It’s been a strange sort of year. The world has seemed in a constant state of flux, cultural heroes are dead and buried and a huge aura of uncertainty hangs over, not just the country, but the whole world. It’s all a bit scary. Which is why a new Divine Comedy album is such a comfort.
For Neil Hannon doesn’t deal in surprises or uncertainties. There are certain things you expect from a Divine Comedy album, some quarter century in to his illustrious career – self-deprecating love songs and a few historical references, all sprinkled with a huge dose of whimsy. It may be six years since we last heard from Hannon – in his Divine Comedy guise at least – on the excellent Bang Goes The Knighthood, but only a couple of notes into opening track Napoleon Complex, it feels like slipping on an old pair of comfortable slippers.
The lead single Catherine The Great is, in its way, the perfect re-introduction to Hannon’s world – a flourish of strings, some beautifully arranged brass and lyrics full of wry humour about one of history’s most famous figures (references to her “great hair” and “powerful gait” plus a nod to that most famous myths about her – “she looked so bloody good on a horse”). The self-deprecating Napoleon Complex pokes fun at a man who “stands 5 foot 3 in Cuban heels” and who “gets all the girls… and then wakes up again” but Hannon is at his best when his arch-humour combines with heartfelt sincerity.
Foreverland is, rather like (most of) Bang Goes The Knighthood before it, an album about contentment. The beautifully orchestrated title track would be overtly slushy in anyone else’s hands, but Hannon’s conclusion that “everybody thinks it’s all lies until they can see foreverland” is so beautifully delivered that even the most cyncial heart would melt. Hannon’s partner (and long-time Divine Comedy collaborator) Cathy Davey also shows up for album highlight Funny Peculiar, a Cole Porter-style duet that stays just on the right side of cloying, while How Can You Leave Me On My Own is genuinely laugh-out-loud funny, as Hannon tells of being reduced to a “bad-smelling, couch-dwelling dickhead” who eats too many biscuits and looks at “too many naked ladies as I’m too weak to resist it” whenever Davey pops out for a few hours.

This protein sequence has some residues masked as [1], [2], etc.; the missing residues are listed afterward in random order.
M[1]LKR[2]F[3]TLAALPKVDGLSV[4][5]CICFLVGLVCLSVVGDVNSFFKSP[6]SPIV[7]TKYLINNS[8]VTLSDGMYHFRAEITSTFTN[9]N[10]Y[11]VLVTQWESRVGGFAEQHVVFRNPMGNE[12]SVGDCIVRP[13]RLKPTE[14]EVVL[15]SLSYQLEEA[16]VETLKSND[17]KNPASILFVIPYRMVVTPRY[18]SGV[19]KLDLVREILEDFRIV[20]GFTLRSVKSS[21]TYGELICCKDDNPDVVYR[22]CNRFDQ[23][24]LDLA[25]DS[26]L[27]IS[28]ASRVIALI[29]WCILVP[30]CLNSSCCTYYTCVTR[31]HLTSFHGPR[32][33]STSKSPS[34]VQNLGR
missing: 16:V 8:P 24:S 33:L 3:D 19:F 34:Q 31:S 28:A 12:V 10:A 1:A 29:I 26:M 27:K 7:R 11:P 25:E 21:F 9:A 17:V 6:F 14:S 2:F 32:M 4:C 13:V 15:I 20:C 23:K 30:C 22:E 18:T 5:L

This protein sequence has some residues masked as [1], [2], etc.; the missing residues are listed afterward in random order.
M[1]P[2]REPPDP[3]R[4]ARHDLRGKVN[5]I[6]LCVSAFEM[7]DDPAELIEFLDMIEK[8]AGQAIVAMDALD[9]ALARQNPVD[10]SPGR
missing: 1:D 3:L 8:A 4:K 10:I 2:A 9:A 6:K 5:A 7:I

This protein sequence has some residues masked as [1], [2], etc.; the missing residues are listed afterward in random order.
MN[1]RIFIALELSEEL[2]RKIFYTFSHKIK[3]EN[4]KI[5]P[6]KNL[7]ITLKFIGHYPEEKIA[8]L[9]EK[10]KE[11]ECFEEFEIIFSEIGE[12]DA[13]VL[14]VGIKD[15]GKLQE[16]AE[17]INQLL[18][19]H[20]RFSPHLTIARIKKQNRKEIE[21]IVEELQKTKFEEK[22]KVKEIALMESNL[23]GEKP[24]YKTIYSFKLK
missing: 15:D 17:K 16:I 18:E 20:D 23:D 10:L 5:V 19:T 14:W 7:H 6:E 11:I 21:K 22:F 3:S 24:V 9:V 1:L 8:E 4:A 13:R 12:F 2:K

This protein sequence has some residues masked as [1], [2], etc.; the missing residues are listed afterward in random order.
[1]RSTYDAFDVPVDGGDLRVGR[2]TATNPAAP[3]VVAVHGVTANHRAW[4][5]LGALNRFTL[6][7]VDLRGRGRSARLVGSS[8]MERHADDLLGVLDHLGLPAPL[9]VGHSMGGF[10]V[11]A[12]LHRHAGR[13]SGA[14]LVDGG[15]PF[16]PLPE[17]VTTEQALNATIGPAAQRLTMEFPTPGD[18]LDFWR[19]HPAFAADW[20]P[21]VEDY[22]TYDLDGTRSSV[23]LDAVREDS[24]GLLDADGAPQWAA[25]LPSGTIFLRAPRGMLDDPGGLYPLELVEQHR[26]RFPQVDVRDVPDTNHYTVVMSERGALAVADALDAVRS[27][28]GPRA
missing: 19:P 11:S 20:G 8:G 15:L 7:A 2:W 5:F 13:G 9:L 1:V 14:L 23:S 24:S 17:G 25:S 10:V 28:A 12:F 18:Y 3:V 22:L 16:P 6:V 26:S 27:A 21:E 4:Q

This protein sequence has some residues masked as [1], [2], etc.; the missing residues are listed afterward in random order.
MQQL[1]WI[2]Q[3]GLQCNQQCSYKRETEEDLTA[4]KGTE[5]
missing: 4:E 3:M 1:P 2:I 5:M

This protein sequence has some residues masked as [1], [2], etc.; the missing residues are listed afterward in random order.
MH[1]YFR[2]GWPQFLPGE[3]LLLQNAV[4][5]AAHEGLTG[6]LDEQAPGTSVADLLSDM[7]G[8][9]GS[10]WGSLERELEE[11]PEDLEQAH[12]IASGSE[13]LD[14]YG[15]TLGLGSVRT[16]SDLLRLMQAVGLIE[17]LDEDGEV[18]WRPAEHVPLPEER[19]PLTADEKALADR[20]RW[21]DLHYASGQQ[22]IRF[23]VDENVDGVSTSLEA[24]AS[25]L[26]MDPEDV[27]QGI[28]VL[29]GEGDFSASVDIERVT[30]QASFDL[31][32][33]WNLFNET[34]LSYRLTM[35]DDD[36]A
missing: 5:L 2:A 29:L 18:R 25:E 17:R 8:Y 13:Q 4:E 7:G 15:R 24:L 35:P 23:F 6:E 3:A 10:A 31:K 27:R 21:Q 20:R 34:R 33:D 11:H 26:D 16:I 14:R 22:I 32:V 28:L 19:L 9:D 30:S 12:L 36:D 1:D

The lyrics never take a backseat to the melodies though – in fact, Foreverland may be Hannon’s most intricately crafted album to date. The lush arrangements of the gorgeous To The Rescue stand out, as do the dramatic flourishes of A Desperate Man or the brief Broadway-style interlude of Other People. Admittedly, a couple of the tracks fail to hit the mark as readily – I Joined The Foreign Legion (To Forget) may well be the quintessential Divine Comedy title, but the song itself – apparently inspired by Carry On Up The Khyber, yet sounding in its arrangement like an homage to John Barry – isn’t as memorable as some of the others on here, while The Pact, something of a list song, seems to float along without making too much of an impression.
Overall though, Foreverland is a blissful, heartfelt and often very funny paean to love and companionship. Some will no doubt dismiss it as too twee and theatrical for today’s musical landscape, but that is to misunderstand The Divine Comedy. Listening to this album, you’re transported for 50 minutes or so into a place more comforting, more welcoming and warmer. And, in this year above all years, we need Neil Hannon for that more than ever.